This survivalist tale balances its raw, primitive edge with a stylish and contemporary visual style, but like a fever dream, it is intense but also unfocused.
Dir. Alejandro Landes
2019 | Colombia | Drama/Thriller | 102 mins | 2.35:1 | Spanish & English
M18 (passed clean) for violence, language, some sexual content and drug use
Cast: Sofia Buenaventura, Julián Giraldo, Karen Quintero, Julianne Nicholson, Moises Arias
Plot: On a remote mountaintop, eight kids with guns watch over a hostage and a conscripted milk cow.
Awards: Won World Cinema Dramatic Special Jury Award (Sundance); Nom. for Teddy Award (Berlin)
International Sales: Le Pacte
Subject Matter: Slightly Disturbing
Narrative Style: Slightly Complex
Audience Type: General Arthouse
Viewed: The Projector (distributed by Anticipate Pictures)
This Colombian submission to the Oscars for Best International Feature does not so much explore but take the uncompromising plunge into themes of survival, power and violence.
In fact, Monos is to me the kind of film that announces its visual and aural bravura from the onset—and with the assurance that something extraordinary will soon unfold.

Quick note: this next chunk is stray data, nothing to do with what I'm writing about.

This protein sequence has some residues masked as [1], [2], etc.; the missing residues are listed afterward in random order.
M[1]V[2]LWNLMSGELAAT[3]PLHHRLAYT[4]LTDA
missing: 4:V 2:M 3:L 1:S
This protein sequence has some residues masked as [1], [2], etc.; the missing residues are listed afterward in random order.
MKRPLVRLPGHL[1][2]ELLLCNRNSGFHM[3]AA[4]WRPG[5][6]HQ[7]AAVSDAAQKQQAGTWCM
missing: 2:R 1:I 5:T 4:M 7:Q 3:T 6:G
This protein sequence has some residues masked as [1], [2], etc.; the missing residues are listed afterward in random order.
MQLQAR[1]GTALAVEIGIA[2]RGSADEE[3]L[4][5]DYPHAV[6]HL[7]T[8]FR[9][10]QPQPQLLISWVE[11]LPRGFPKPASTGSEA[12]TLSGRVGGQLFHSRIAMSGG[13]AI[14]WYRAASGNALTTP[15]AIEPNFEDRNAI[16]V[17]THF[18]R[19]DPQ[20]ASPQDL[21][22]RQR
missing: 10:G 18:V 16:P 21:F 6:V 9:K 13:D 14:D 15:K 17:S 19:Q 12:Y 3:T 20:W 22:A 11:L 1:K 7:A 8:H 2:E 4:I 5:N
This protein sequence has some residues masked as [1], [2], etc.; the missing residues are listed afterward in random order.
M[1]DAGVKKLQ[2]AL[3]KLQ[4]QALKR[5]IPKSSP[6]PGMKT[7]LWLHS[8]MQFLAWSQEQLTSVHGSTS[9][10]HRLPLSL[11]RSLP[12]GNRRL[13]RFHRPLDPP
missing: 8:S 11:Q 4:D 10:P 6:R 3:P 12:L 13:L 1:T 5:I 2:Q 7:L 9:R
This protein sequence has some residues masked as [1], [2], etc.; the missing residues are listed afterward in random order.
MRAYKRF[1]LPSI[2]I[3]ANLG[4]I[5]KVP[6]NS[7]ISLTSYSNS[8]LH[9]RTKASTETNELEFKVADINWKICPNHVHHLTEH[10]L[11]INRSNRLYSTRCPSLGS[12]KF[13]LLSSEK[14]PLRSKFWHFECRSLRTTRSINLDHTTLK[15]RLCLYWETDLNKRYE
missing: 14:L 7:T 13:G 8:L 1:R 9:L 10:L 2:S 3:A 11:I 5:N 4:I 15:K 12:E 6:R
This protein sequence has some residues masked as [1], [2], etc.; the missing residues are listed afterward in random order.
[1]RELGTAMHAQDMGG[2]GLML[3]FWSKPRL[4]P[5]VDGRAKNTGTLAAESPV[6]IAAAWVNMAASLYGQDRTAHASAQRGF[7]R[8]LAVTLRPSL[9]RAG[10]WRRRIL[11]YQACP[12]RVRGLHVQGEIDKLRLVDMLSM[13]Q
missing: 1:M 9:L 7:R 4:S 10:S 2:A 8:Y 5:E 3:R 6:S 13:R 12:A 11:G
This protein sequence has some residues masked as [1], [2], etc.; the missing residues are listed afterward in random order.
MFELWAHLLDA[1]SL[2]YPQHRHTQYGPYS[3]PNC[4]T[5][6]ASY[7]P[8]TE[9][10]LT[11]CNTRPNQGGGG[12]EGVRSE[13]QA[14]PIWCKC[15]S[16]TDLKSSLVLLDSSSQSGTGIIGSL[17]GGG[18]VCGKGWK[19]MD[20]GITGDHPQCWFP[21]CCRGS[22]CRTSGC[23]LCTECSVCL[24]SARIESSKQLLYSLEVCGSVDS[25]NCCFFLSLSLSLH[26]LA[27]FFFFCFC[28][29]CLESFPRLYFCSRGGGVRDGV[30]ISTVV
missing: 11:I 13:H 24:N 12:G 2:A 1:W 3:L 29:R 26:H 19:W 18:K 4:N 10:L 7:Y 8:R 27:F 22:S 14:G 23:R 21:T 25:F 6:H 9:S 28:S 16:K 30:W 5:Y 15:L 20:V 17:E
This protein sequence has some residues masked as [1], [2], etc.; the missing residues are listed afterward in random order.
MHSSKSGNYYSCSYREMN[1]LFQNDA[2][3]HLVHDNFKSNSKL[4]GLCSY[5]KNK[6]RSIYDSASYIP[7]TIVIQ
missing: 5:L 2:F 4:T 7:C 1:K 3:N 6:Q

It is indeed intense and powerful in several bursts of scenes that pit humans against the natural elements—raging rapids, pitch-black darkness, the unforgiving jungle, etc.
But its narrative, which centers on a group of heavily-armed Colombian kids detaining a hostage (an American woman) in the remote mountaintop, feels rather unfocused.
The film is loosely based on William Golding’s “Lord of the Flies”. The severed head of a pig appears in the film as an homage to the novel.
We do get to know a bit about each of these kids, as well as the relational dynamics amongst them that become more tenuous and volatile by the day.
However, writer-director Alejandro Landes has no one in particular to focus on, which is not a bad thing, though the consequence is that it is challenging to identify emotionally with any of them, except at the basest level of life and death, which I feel is not enough.
The film’s raw, primitive edge recalls the best of Herzog’s man-versus-nature pictures, but while it is impressive to see the cast gamely endure physical and psychological torment for the sake of art, Monos doesn’t say much in the quieter scenes of introspection.
Its stylish and contemporary visual style, plus a striking Mica Levi score, however, keep us in the fever dream for as long as possible.